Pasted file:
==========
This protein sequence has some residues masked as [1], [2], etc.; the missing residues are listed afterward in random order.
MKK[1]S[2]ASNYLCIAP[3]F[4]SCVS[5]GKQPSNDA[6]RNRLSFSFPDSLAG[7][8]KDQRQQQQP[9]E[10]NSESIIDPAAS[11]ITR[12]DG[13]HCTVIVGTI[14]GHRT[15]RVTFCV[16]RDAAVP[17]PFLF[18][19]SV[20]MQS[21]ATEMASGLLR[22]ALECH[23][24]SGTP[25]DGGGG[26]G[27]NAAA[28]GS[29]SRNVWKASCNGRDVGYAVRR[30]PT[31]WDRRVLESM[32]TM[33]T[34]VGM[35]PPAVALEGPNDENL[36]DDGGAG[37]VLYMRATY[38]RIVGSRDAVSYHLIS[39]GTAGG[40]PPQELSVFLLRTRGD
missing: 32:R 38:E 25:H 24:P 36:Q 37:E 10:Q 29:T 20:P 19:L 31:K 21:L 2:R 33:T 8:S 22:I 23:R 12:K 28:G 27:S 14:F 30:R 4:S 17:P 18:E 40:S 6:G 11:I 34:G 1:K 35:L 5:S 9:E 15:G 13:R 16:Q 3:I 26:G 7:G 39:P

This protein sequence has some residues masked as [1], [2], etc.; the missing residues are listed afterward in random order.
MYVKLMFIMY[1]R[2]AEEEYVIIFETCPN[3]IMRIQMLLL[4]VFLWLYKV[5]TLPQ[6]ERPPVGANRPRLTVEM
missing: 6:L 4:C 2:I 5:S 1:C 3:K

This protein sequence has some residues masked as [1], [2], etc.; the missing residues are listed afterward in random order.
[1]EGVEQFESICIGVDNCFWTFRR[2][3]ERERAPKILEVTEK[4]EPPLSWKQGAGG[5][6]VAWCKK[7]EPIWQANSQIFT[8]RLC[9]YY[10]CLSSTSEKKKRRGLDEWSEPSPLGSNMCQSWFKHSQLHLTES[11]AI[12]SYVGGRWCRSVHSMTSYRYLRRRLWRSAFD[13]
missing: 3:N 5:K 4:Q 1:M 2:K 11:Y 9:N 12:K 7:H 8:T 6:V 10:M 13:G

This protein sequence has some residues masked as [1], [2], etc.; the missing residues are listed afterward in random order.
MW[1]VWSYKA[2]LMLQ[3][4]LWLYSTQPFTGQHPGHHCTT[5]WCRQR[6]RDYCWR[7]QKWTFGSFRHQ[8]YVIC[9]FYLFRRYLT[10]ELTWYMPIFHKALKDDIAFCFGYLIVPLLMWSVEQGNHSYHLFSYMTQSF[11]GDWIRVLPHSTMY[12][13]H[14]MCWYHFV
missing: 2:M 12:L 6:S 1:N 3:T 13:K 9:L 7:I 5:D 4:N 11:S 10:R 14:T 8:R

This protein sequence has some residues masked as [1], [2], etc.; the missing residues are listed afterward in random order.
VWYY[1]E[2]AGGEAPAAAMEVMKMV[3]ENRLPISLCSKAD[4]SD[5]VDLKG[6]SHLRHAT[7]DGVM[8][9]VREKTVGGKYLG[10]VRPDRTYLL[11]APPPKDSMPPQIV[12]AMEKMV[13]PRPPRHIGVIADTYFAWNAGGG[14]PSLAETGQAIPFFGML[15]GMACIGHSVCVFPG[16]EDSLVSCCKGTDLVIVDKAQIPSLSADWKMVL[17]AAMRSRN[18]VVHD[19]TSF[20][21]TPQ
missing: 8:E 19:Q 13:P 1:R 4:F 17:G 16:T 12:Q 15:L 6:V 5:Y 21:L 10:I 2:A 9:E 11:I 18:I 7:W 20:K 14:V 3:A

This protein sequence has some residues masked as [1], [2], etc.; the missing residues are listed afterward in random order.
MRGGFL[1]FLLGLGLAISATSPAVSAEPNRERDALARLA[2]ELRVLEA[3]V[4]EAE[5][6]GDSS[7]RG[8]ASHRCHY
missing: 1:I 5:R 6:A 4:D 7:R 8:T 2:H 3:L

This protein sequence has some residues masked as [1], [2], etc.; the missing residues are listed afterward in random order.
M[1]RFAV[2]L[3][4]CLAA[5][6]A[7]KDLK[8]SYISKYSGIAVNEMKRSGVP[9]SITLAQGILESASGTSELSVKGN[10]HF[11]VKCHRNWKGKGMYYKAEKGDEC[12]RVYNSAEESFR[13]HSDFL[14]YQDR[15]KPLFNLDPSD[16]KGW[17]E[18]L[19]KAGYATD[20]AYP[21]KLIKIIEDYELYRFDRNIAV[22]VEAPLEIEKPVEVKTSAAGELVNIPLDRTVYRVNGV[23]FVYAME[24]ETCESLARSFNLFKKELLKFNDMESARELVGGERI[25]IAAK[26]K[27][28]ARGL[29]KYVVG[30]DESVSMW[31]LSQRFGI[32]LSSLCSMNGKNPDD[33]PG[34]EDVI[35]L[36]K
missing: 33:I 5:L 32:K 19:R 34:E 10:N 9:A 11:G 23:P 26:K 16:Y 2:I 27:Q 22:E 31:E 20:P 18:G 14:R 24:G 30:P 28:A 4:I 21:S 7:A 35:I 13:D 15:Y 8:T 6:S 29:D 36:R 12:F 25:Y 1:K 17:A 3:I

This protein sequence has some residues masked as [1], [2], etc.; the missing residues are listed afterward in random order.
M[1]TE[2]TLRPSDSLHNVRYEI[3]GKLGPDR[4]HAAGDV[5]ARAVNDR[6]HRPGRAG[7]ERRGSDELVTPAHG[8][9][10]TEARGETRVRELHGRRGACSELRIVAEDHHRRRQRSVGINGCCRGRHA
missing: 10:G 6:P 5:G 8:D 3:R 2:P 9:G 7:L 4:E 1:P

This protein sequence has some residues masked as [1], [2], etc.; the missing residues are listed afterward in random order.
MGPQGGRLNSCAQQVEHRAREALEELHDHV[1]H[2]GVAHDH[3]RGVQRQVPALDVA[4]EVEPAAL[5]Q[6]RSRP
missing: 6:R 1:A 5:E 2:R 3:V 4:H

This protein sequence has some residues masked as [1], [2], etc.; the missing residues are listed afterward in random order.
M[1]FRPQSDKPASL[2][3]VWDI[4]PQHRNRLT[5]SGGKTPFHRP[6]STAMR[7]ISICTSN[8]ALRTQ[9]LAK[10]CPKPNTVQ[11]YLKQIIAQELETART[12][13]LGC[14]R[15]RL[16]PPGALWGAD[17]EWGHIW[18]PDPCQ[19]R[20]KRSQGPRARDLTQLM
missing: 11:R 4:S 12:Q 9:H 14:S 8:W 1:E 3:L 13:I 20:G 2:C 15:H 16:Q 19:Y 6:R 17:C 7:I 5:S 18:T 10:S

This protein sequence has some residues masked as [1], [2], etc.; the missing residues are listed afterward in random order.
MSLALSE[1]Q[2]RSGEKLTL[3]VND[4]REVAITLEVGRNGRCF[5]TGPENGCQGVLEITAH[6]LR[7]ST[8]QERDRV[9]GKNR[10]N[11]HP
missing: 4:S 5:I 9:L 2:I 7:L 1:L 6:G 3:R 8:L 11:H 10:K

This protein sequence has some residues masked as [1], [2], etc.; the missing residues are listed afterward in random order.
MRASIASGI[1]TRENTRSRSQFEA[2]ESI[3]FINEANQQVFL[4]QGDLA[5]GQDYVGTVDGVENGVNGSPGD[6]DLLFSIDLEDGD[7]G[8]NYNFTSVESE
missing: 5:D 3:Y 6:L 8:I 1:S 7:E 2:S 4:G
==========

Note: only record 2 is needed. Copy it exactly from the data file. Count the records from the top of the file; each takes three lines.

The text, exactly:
This protein sequence has some residues masked as [1], [2], etc.; the missing residues are listed afterward in random order.
MYVKLMFIMY[1]R[2]AEEEYVIIFETCPN[3]IMRIQMLLL[4]VFLWLYKV[5]TLPQ[6]ERPPVGANRPRLTVEM
missing: 6:L 4:C 2:I 5:S 1:C 3:K